When a Pastor Fails

As I look back on and assess my 30 years of active ministry, I have to admit that it feels like one great failure. I know, objectively speaking, it was a mix of “success” and “failure,” with lots in-between. I suspect many, many pastors feel this way. Yes, I know all about the cross of Jesus and how it redefines failure. I know that by his grace God works in and through our defeats. But for the pastor who fails, these biblical truths do not provide much comfort. When parish membership drops, it’s almost impossible not to feel personally responsible. When one is told by the congregational leadership to leave, it doesn’t feel like God is simply opening a new door. We pastors enter the ministry because we believe we are divinely called, only to discover that our personal weaknesses, flaws, and sins are constantly undermining our effectiveness and any possibility of success. Hence I was encouraged to see that someone has actually written a book on this sensitive and painful subject of pastoral failure.

If you are a parish priest or pastor, perhaps you may find this book helpful: Fail. I have not read it, so I cannot personally recommend it. I’m just grateful someone has broken the ice. You know what I mean.

If you are a layman, please pray for your pastor and do not judge him or her too harshly.

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5 Responses to When a Pastor Fails

  1. padrerichard says:

    Reblogged this on padrerichard and commented:
    An all too present reality at times!

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  2. Michael Bauman says:

    Father, as a layman I see most instances of such “failure” (baring moral/spiritual turpitude) as a shared failing. It is a bit like a marriage is it not?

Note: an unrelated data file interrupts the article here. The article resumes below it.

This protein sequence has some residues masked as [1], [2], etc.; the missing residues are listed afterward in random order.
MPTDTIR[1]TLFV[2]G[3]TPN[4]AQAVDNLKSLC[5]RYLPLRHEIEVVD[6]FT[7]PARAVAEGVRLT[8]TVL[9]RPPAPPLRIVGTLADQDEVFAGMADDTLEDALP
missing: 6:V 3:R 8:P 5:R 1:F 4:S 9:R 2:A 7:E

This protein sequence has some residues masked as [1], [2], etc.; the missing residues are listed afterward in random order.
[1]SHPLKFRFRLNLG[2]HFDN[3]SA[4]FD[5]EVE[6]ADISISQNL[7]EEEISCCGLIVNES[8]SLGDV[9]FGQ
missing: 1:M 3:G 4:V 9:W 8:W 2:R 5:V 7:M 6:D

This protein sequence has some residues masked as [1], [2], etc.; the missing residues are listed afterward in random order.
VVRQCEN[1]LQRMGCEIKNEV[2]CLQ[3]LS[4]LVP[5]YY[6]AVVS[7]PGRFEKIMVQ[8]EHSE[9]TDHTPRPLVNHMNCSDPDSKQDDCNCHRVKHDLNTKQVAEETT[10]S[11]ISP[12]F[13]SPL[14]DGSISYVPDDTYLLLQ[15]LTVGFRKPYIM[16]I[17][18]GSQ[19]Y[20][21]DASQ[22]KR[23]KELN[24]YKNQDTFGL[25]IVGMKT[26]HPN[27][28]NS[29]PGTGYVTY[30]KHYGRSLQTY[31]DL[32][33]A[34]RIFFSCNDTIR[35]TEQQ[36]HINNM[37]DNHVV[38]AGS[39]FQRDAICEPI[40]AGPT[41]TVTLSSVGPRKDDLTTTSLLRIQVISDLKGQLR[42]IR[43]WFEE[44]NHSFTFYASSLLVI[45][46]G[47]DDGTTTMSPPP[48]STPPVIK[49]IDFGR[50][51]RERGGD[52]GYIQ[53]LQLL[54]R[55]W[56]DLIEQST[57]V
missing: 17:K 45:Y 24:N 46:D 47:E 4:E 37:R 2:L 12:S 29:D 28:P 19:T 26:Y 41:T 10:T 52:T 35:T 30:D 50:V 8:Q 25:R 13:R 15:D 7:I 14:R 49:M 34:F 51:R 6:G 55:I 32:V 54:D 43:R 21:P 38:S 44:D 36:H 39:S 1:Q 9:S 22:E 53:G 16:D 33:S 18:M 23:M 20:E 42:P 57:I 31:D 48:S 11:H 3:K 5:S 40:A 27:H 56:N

As I am sure you know there exisit parishes which I call priest-eaters. While God’s grace can heal even this example of communal distorted will, it does not come easily. The havoc such a parish can wreak on a good man’s soul is amazing. I have seen it.

    Small congregations can have particularly volatile dynamics that make them quite difficult.

    So I do pray for my priests and bishops. If they come up short, as we all do, it is as much my fault as the priest.

    “If only….” is a recipe for remembering wrongs and neglecting thanksgiving. At least I have found it so in my life.

    In baseball, the best hitters of all time fail 60% to 70% of the time. The spiritual life, impossible without God, is much more difficult.

    The question is whether we fail and just fail or use the detritus of failure to fertilize a garden that bears fruit.

    May God continue to bless and strengthen you in your ministry.

    By your prayers, Michael

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  3. Kim Fabricius says:

    Yes, I know all about the cross of Jesus and how it redefines failure. I know that by his grace God works in and through our defeats. But for the pastor who fails, these biblical truths do not provide much comfort.

    I feel you, Alvin. But if “these biblical truths do not provide much comfort,” which ones do? Surely there are none deeper. Clearly something has gone very wrong with our pastoral formation if being-in-Christ provides so little consolation and fortification against the machinations of Screwtape and Wormwood.

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    • Fr Aidan Kimel says:

      Quite right … but still … the sense of failure remains for many. No doubt if we were saints, we would quickly transcend such feelings.

      All we can do, of course, is to commend our work and lives to the Lord.

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  4. Kim Fabricius says:

    Yep – and Amen.
    Pax

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